Burna Boy takes a well-earned victory lap with his latest album ‘African Giant’
Words by Brinsley Chidavaenzi
“To think how many Africans suffer in oblivion. That makes me sad… Despite my sadness, I create joyful rhythms…” – Fela Kuti
African Giant is a victory lap in a progression of successful years prior in building an undeniable presence across African music, and now amongst Western audiences. My first offerings of Burna Boy were the sleek laid back swagger of ‘Like to Party’ and the soulful afro-house of ‘Tonight.’ His distinct vocal texture and star presence always made him standout amongst his contemporaries, and 2018’s ‘Ye’ track was a moment that propelled Burna Boy into the spotlight.
A song that was spiritual, anthemic, prideful and representative of the people yet could only be individual, invited millions to Burna’s sound. Burna takes his philosophy of what ‘Ye’ so fantastic and manages to amplify his strengths without repetition or boredom. African Giant’s sonic soundscape is vast with live instrumentation that shades over years of African music and genres, as well as modern blemishes of expertly programmed drums across the track listing. In addition to great drum programming, additional synthesised instrumentation supports the production for a killer low-end experience on sound systems. It’s as authentic as the sound blending gets. Un-diluted. The 1 hour album length seems to be a current goal of maximising streaming numbers and profitability, and less of a needed time to explore artistic pursuits without running dry.
The sequencing on African Giant manages to hold the hour very well with variety in hazy moods and pacing of features and textures. The features never truly outshine Burna – but are rather complimentary. A heck of listing that features Damian Marley, Future, YG, Jorja Smith, Angelique Kidjo and more without the star power being forced. There’s songs for weddings and honeymoon lovers, songs to feel re-ignited, songs to inspire the future, songs for a hangover and plenty of human states.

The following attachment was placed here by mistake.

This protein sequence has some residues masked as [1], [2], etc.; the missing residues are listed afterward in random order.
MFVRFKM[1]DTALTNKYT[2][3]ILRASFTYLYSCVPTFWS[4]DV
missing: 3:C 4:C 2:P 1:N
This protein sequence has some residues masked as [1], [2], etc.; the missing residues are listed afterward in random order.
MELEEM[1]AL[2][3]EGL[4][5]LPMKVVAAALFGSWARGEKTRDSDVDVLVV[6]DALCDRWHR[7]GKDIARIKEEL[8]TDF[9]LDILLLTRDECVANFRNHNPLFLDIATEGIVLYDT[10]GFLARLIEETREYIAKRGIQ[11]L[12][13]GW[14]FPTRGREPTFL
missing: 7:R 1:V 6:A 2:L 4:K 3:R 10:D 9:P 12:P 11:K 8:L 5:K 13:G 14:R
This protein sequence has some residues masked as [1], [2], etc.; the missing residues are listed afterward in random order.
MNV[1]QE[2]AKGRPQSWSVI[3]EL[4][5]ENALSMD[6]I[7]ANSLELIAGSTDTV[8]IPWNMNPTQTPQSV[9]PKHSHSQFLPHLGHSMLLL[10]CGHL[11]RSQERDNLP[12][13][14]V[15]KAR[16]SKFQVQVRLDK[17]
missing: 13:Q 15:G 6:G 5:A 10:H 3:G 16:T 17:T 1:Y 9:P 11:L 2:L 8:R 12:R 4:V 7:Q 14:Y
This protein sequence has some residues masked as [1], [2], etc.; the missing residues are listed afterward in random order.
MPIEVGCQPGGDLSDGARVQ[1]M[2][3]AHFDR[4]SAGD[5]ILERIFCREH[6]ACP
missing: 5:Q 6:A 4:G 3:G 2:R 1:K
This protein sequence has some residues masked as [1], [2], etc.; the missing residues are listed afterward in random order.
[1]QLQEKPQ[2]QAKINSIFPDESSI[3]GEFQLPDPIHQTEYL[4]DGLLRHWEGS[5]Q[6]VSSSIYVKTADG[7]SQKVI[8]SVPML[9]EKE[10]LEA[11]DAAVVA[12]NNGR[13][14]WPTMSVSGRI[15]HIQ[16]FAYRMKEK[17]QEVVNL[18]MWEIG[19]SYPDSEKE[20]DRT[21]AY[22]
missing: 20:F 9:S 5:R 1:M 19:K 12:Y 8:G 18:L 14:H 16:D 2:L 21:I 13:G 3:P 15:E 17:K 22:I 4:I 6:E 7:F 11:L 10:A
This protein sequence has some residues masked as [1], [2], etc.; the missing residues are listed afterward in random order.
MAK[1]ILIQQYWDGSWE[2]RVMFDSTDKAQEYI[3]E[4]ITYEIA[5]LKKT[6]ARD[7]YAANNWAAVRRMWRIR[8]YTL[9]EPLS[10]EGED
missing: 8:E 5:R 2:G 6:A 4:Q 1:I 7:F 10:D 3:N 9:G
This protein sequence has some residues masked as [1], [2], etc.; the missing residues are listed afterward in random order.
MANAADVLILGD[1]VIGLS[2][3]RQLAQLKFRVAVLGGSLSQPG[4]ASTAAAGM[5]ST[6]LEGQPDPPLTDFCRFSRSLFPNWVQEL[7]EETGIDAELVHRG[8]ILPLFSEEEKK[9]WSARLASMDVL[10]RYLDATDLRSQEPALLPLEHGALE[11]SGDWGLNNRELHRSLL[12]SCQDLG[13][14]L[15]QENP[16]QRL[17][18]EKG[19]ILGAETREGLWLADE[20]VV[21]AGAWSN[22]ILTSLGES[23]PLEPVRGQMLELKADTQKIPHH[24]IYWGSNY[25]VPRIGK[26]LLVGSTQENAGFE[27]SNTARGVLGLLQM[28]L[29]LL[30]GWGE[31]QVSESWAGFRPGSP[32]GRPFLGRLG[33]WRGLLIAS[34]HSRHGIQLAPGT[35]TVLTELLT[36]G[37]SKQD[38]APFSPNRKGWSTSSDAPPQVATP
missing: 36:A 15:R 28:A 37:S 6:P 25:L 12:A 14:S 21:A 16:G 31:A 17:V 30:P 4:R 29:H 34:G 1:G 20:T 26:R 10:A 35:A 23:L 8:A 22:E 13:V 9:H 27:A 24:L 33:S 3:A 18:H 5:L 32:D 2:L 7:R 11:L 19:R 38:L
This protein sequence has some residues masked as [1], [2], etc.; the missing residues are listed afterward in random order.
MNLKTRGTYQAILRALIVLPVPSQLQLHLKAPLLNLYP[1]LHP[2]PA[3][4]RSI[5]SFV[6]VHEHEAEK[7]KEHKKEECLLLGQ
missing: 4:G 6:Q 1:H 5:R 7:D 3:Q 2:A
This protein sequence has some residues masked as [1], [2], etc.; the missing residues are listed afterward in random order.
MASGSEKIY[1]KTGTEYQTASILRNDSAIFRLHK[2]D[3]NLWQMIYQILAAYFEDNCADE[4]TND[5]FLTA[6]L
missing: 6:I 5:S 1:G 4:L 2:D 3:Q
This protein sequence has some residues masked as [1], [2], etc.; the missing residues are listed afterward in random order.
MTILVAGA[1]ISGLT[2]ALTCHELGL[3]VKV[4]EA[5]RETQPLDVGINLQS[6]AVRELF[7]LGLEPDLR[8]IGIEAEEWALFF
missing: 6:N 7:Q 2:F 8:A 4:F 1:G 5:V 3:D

Standout track ‘Another Story’ is a highlight addressing Nigeria’s colonial history and the similar experiences between Nigeria and Ghana. Burna Boy’s spirit shines over production with a melancholic chord sequence, the type that ran through Fela’s records (such as Trouble Sleep Yanga Wake Am and Mattress) during the Afirka 70 era. Burna’s melodies bring his soul for an experience that’s as joyous and triumphant to dance to as it is deeply contemplative and sorrowful. There’s a emotion that’s unquantifiable but easily identifiable as this same emotion is present amongst certain records of a sentimental quality across the whole of Africa. For me and Zimbabwe it would be Oliver Mtukudzi’s ‘Mbabvu Yangu’. M.anifest bookends the song with a show-stopping verse that’s vital in message which encourages a Pan-African solidarity and examining our condition and disposition with relaxed percussive delivery.
African Giant hosts a unique watershed moment as it signifies a cultural boiling point in Afrobeat sounds reaching the musical mainstream axis (after the most recent Lion King: The Gift and previous works such as More Life and others). Afrobeats could easily have a future in a vein that late 90’s and early 2000’s dancehall did in were those records became cultural landmarks (a la Sean Paul’s Like Glue/Gimme the Light) amongst the popular music of the West. Although the future of industry producers and hitmakers in the Spotify age can easily copy and paste formulaic techniques over Afrobeat drum programming, and pop stars sing over as the ‘new and exciting’ next terrain that pop music absorbs in the ever shifting sound as usual. If the past is any indication in what’s next then prepare to hear the afro-framework a lot more on the Top 40. The influence has definitely been tapped into, with artists such as Major Lazer, but not at critical mass level.
Burna Boy successfully makes a project which is true to him, true to his descendence and spirituality whilst being entrenched in modern-ness with encouraged solidity across Africa, as well as America and the UK whilst being deeply enjoyable and rich in musicality whilst juggling pop sensibilities. It’s the rare mix of those aforementioned qualities that spring to mind, another contemporary that’s won many people over which is Koffee. Her show-stopping cover of ‘Ye’ and Rapture EP put her a space to be reckoned with as a powerhouse in years to come. Fans wanted their paths to cross dearly on African Giant, but when the time’s right – the African Giant will make the necessary step on an ever-growing journey. But for now the giant can rest.